Pilar Diaz says that femtech is radically transforming the way we approach feminine hygiene

“The story of femtech is one of disruption and transformation to make life better for women while ensuring an enhanced future for society and creating a sustainable tomorrow for the planet,” says Chief Executive Officer of Femography at MAS Holdings Pilar Diaz.

Femtech is a combination of services, products and technologies focussed on female health throughout a woman’s life cycle. It’s a revolutionary phenomenon that directly impacts over 50 percent of the world’s population and indirectly affects the rest. “Men are also a part of this conversation since all our lives are intertwined through our relationships with parents, siblings, partners and friends,” she avers.

Diaz notes: “Women’s health has long been neglected and stigmatised. It has been found that in the last decade, only three percent of global businesses that raised financing did it with a focus on women’s health, and they primarily concentrated on fertility solutions. Yet there is much more to women’s health than fertility; they go through a lot from menarche to menopause, and there is so much potential to make their lives better. Luckily, the dynamics underlying femtech are accelerating and funding reached US$ 2.5 billion globally last year.”

Femtech solutions help women throughout their life cycle. Diaz says that they must be designed to normalise menstruation, mate-r-nity, menopause and everything in between to bring greater health, confidence and dignity.

Pilar Diaz
Chief Executive Officer – Femography

She explains the need for the world to adopt reusable and planet-friendly solutions in femtech as well. “Today, the traditional menstrua-tion and incontinence industry comprises disposable products such as pads and tampons, which cater to women’s hygiene needs. If you take the average life cycle of a woman, she will have around 450 periods – that’s about 10 years of bleeding. Also, one in four women suffers from urinary incontinence. That’s a lot of disposable products bought in the span of a woman’s life, which is not good for women or the planet.”

Technology plays a critical role in disrupting an industry and it has taken the feminine hygiene industry light years from where it was. “While the efforts of companies in the disposable sanitary wear industry to make such products more sustainable are commendable, it must be noted that an electric light didn’t come about as a continuous improvement of candles,” points out Diaz.

“Femtech has been able to completely disrupt the industry with a truly different solution. In this case, it’s life-style apparel solutions that combine function and fashion to make women feel comfortable using them since they are no different to regular under-wear. This adds dignity and confidence to women’s lives while having a positive impact on our planet,” she explains.

For femtech to really empower all women, getting the entire ecosystem’s buy in is neces-sary including consumers, institutions, academia, companies, investors and governments.

“Education is contagious and has an exponential transformational capacity to be the doorway to open innovation, conversation and investments,” highlights Diaz and adds that even simple measures such as educating child-ren – boys and girls, will create massive ripple effects as the conversations will flow from families to neighbourhoods and from com-panies to nations, and help break the taboo.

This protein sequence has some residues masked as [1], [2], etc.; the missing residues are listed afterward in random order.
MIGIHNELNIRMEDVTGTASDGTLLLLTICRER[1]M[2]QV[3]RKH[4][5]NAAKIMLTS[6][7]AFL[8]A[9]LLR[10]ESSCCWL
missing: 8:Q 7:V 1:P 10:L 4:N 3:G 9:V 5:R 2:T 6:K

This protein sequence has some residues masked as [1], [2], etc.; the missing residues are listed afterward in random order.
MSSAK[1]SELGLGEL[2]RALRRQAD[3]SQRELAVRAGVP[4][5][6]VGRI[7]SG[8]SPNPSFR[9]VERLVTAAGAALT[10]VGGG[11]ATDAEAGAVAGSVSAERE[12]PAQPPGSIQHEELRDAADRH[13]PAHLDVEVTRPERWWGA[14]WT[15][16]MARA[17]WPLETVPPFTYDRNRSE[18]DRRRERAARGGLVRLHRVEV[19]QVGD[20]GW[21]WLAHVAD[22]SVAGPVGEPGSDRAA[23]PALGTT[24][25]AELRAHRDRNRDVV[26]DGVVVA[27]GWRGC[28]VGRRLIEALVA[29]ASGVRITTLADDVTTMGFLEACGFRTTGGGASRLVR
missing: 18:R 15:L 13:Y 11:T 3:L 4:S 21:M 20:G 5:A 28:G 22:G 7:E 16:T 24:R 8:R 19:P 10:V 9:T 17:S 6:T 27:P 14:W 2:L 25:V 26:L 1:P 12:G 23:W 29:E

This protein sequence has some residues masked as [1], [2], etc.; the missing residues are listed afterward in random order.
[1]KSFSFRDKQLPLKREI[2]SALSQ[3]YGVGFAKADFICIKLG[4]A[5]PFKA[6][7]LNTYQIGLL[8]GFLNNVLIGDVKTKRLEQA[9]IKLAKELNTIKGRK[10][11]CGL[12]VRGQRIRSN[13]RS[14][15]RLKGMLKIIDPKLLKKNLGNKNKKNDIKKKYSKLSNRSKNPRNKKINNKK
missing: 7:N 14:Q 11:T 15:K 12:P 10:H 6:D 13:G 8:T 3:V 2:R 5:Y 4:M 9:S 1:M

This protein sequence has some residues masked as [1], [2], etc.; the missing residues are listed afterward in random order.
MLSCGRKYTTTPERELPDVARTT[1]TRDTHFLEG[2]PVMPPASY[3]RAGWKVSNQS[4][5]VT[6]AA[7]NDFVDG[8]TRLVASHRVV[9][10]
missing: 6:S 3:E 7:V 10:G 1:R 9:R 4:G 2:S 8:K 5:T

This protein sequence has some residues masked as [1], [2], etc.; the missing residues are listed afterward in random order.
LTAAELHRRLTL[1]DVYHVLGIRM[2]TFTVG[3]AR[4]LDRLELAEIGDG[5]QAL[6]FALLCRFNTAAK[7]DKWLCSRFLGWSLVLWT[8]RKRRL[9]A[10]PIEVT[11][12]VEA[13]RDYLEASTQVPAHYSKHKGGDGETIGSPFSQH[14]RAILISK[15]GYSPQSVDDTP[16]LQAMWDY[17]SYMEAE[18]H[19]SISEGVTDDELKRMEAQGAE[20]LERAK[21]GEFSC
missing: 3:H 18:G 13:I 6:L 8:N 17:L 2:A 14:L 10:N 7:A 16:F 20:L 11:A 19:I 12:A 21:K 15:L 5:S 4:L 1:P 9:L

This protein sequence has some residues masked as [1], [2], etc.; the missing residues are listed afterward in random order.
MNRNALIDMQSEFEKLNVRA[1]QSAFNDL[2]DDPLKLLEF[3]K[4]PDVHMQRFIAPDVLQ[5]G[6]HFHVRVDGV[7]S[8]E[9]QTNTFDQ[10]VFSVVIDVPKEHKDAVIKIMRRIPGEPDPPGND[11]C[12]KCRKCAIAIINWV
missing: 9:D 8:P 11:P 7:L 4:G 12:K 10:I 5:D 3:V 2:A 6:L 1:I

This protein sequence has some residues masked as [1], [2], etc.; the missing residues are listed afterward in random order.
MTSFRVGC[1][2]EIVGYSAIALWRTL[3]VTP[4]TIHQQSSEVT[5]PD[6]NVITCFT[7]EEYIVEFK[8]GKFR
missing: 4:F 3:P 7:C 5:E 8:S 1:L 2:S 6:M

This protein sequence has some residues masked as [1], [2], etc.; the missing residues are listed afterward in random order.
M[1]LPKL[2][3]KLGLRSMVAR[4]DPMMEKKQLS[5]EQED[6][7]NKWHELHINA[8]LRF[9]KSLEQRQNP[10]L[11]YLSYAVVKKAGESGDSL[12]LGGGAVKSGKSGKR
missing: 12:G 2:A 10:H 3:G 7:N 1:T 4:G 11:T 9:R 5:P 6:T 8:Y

“Promoting femtech requires educating people to think differently and believe in better products for themselves and the planet – everything and everyone has to come together,” she concludes.

– Compiled by Ruwandi Perera


MAS’ femography is a pioneering force addressing the unmet needs of women across the feminine journey

Launched in 2014 – years before the term femtech was even coined, FemTech@MAS was recently relaunched as Femography, giving it renewed vigour in championing innovative apparel solutions to address female health and hygiene needs across all life stages, from menarche to menopause and everything in between. Femography is committed to doing better for women and the planet, challenging the status quo, dispelling taboos and addressing the growing need for lifestyle reusable apparel solutions. Since its introduction of reusable absorbent panties to the world, the brand has expanded its portfolio addressing everything from periods to hot flashes, and from maternity to urinary incontinence. “Companies entering this space must put women’s health at the core of everything they do, and employ brave, talented people to deliver on a purpose,” says Diaz, saluting the expert group of men and women dedicated to making a positive impact in the lives of women and the world at large. Beyond business growth and innovation, femography is also taking on the role of guiding the industry towards standardisation of quality and upholding consumer health above all else. In this light, MAS launched the first to the world Global Test Protocol for Reusable Absorbent Underwear, making it freely accessible to all industry players. “In a fast-growing industry attracting new manufacturers and brands, our role as a lighthouse is also to ensure that consumers’ health is safeguarded and that the industry will steer towards producing high quality products that are true to their claims,” she says.

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“Education is contagious and has an exponential transformational capacity to be the doorway to open innovation, conversation and investments”